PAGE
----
The NMC Horizon Report 2013 (K-12 Edition) Report is out and there is lot of information that can help education leaders, trustees, policy makers, and others easily understand the impact of key emerging technologies in education.
NMC Horizon Report: 2013 K-12 Edition, examines emerging technologies for their potential impact on and use in teaching, learning, and creative expression within the environment of pre-college education. The NMC Horizon Report: 2013 K-12 Edition is produced by the NMC in collaboration with the Consortium for School Networking (CoSN) and the International Society for Technology in Education (ISTE), with the generous support of HP’s Sustainability & Social Innovation team.
Key points (Summary) from the Report are mentioned below:
The six technologies featured in the NMC Horizon Report: 2013 K-12 Edition are placed along three adoption horizons that indicate likely timeframes for their entrance into mainstream use for teaching, learning, and creative inquiry. The near-term horizon assumes the likelihood of entry into the mainstream for K-12 institutions within the next 12 months; the mid-term horizon, within two to three years; and the far-term, within four to five years.
Within the next 12 months Cloud computing and Mobile learning will see widespread adoption in K-12. These two sets of technologies have become a pervasive part of everyday life in much of the world, and are growing everywhere. Students have ever-increasing expectations of being able to work, play, and learn via cloud-based services and apps across their mobile devices, whenever they want and wherever they may be.
- Cloud computing has already transformed the way users of the Internet think about computing and communication, data storage and access, and collaborative work. Cloud-based applications and services are available to many school students today, and more schools are employing cloud-based tools all the time. Now schools are outsourcing significant parts of their infrastructure, such as email and backups, to cloud providers. Emerging devices, such as Google’s Chromebooks, are designed expressly to operate in the cloud and have entered the market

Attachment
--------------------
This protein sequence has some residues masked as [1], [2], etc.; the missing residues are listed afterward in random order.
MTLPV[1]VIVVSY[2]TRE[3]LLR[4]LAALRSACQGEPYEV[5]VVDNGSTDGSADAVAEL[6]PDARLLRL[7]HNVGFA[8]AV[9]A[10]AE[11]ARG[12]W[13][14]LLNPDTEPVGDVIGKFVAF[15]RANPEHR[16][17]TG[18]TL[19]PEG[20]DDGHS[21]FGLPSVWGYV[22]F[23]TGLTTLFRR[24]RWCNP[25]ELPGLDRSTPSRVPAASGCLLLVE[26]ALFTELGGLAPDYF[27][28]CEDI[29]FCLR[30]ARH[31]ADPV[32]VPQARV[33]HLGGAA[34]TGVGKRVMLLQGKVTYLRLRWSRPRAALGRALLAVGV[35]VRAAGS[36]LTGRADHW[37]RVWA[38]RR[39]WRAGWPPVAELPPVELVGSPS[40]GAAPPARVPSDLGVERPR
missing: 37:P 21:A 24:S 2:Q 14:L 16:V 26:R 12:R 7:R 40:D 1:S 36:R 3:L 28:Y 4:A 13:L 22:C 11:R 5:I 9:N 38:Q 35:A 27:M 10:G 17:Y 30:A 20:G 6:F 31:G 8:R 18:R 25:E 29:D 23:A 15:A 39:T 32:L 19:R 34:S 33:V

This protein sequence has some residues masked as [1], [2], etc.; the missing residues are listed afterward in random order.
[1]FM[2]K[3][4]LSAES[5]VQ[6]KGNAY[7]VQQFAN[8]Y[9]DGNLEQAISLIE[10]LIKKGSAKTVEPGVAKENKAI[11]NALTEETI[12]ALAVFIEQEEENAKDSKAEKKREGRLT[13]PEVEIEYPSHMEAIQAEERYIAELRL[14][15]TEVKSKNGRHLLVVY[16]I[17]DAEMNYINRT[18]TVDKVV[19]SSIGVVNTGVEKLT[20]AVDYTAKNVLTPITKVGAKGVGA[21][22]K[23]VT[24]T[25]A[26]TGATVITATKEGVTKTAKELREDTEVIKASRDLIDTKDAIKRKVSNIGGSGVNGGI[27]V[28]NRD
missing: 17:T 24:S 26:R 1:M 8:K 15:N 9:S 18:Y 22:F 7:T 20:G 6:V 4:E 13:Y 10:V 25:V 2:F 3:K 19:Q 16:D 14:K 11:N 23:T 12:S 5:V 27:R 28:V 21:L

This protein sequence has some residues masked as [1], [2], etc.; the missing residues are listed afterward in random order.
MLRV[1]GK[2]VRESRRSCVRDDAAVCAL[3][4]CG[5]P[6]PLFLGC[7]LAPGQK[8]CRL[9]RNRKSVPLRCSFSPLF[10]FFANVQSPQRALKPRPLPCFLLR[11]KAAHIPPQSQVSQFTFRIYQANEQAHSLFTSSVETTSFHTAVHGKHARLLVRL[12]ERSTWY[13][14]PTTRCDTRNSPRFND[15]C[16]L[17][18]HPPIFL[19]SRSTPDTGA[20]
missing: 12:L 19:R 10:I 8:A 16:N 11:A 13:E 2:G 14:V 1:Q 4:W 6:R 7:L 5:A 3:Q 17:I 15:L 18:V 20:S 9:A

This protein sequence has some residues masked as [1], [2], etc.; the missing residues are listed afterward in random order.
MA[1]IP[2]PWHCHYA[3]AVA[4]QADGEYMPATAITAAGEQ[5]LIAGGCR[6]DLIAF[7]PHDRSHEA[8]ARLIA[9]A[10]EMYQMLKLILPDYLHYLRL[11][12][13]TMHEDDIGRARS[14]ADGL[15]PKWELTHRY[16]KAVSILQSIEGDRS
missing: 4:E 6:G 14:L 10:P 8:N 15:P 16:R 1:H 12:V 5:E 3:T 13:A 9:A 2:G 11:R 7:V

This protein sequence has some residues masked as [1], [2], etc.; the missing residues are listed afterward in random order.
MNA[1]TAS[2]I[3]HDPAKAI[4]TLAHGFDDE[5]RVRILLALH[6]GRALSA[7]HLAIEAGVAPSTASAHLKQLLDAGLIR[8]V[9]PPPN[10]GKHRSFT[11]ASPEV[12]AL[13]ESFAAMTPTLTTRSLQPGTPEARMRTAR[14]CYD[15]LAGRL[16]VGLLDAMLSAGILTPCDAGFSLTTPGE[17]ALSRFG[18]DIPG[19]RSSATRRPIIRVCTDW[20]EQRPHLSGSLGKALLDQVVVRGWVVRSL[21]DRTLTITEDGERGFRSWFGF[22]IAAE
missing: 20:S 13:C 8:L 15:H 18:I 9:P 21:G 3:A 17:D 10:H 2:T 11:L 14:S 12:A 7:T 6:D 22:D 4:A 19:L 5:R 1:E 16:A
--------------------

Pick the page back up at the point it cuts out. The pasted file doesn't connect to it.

at affordable prices, making them viable options for one-to-one learning. These developments have contributed considerably to the adoption of cloud computing approaches at K-12 schools across the globe.
- Mobile learning is becoming an integral part of K-12 education, as it is increasingly common for students to own and use portable devices. With easy to use, touchscreen interfaces, even the youngest children can easily pick up a tablet or smartphone and interact with it almost immediately. Mobile devices are gateways to endless learning, collaboration, and productivity fostered by the Internet. In recent years, schools have been implementing one-to-one and BYOD strategies to take advantage of mobile technologies that are more accessible and pervasive with each passing year. One of the fastest growing facets of mobiles are mobile apps, and the momentum has yet to slow down. Scores of education companies and websites are creating responsive programs, platforms, and curricula for mobile devices. Moreover, app development and programming is being taught to K-12 students in schools and after-school programs.
In the second adoption horizon, two to three years out, adoptions of two technologies that are experiencing growing interest within K-12 education are expected to pass the 20% penetration point that marks entry into mainstream practice: these are learning analytics and open content.
- Open content is the current form of a movement that began a decade ago, when universities such as MIT began to make their course content freely available. Twelve years later, schools are sharing a significant amount of curricula, resources, and learning materials. There is a growing variety of open content from K-12 organizations and schools, and in many parts of the world, open content represents a profound shift in the way students study and learn.
- Learning analytics is the field associated with deciphering trends and patterns from educational big data, or huge sets of student-related data, to further the advancement of a personalized, supportive system of K-12 education. Preliminary uses of student data were directed toward targeting at-risk learners in order to improve student retention. The widespread adoption of learning and course management systems has refined the outcomes of learning analytics to look at students more precisely.
On the far-term horizon, set at four to five years away from entry into the mainstream of practice, are 3D printing and virtual and remote laboratories.
- 3D printing has become much more affordable and accessible in recent years in large part due to the efforts of MakerBot Industries. Founded in 2009, this company has promoted the idea of openness by offering products that can be built by anyone with minimal technical expertise. With MakerBot Replicators selling in the range of $1,500 to $3,000, it now only requires a small financial investment to own a 3D printer.
- Virtual and remote laboratories leverage wireless networks, mobile devices, and cloud-based software to make scientific experiences more accessible for
schools that lack fully equipped labs. In many ways, virtual and remote labs have benefits that hands on environments do not; in virtual and remote environments, an experiment can be conducted numerous times with greater efficiency and precision.
You can find the NMC Report 2013 Higher Education Edition here: NMC Horizon Report 2013 (Higher Education Edition) .
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